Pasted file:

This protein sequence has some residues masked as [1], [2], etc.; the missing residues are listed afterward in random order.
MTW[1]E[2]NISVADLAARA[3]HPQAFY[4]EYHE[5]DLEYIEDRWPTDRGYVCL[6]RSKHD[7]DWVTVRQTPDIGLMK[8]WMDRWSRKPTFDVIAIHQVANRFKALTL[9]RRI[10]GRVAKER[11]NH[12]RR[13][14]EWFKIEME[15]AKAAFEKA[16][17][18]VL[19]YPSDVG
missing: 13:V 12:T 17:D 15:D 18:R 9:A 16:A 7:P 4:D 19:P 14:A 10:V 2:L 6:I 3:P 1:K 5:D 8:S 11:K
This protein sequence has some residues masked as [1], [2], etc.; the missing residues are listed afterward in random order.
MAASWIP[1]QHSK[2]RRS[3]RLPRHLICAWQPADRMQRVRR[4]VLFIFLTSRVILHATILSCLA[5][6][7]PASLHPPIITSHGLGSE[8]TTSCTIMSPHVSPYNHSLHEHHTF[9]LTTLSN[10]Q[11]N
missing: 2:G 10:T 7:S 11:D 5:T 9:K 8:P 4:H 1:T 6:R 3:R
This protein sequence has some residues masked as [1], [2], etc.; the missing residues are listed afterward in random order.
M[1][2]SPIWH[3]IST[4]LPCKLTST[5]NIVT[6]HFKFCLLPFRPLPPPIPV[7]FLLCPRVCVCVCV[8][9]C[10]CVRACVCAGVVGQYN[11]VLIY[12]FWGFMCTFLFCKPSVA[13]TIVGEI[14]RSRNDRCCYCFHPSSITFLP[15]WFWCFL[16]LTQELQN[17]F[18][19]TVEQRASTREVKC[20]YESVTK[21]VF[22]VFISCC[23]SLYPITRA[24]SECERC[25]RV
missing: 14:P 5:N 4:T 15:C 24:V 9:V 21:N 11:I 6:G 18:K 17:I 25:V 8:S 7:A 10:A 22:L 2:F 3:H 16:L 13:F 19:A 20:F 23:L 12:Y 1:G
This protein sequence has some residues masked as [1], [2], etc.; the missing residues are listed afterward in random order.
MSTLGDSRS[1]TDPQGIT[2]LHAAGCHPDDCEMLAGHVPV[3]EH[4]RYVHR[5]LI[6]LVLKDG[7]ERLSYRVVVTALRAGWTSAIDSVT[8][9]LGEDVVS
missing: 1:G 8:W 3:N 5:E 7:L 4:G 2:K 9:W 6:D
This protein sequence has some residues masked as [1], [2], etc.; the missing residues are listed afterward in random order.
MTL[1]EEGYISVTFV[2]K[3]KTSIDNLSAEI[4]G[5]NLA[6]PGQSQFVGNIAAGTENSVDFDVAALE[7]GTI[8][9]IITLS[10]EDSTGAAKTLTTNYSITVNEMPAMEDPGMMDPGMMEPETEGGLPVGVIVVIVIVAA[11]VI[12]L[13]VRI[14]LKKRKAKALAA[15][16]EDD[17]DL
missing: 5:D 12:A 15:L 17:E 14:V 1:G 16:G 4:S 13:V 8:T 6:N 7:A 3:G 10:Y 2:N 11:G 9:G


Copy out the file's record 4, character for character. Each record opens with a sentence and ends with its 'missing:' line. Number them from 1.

This protein sequence has some residues masked as [1], [2], etc.; the missing residues are listed afterward in random order.
MSTLGDSRS[1]TDPQGIT[2]LHAAGCHPDDCEMLAGHVPV[3]EH[4]RYVHR[5]LI[6]LVLKDG[7]ERLSYRVVVTALRAGWTSAIDSVT[8][9]LGEDVVS
missing: 1:G 8:W 3:N 5:E 7:L 4:G 2:K 9:W 6:D